In fact, some of the most fun memories I had when I was still living in Serrano Dormitory was during rainy days and typhoon seasons when it was very much acceptable to belt out the songs we know because the torrential downpour drowns the sound and confines the singing (even at very loud voices) just to our dorm and therefore would not distract the neighbors. Hehe. Of course, it was best to practice the songs (especially Bui Doi of Miss Saigon) by the balcony while the rain rages on. I can only imagine our landlady downstairs feeling so helpless with the raucous we were doing then because of too much songs being sung inside the dorm (mind you, they were not limited solely to musicals but also to gospel songs and RnB). Hehe.

7. Films, not movies -- films!

The first time I queued for the films of French Spring in Manila/French Film Festival was in 2003 and the fee then was zilch, the films were shown for free at Shangri-La Mall. I had no work then yet (I was a fresh grad and I just came from a two-week writing workshop in Baguio City sponsored by the UP Institute of Creative Writing), so I had to pinch my coins so tightly since I was already then living on my savings. But I loved watching the films.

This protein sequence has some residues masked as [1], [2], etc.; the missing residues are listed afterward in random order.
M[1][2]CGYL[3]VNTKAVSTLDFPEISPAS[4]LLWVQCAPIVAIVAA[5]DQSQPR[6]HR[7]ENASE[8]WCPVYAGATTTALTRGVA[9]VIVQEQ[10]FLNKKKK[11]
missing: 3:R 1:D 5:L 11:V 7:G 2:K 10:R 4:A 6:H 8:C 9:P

It was in June 2003, during French Spring, that I encountered Catherine Deneuve and I fell in love with her. Her performance in
8 Femmes (8 Women) and Est-Ouest (East-West) was just so spectacular! I cannot forget, for my life, her sing-and-dance performance in 8 Femmes. Wow! And that scene in Est-Ouest as they were approaching the embassy was just so riveting everybody in the movie house were holding their breaths and at the end of the scene everybody, collectively, sighed in relief then exploded in this ear-splitting applause! God. The French really know how to make their films.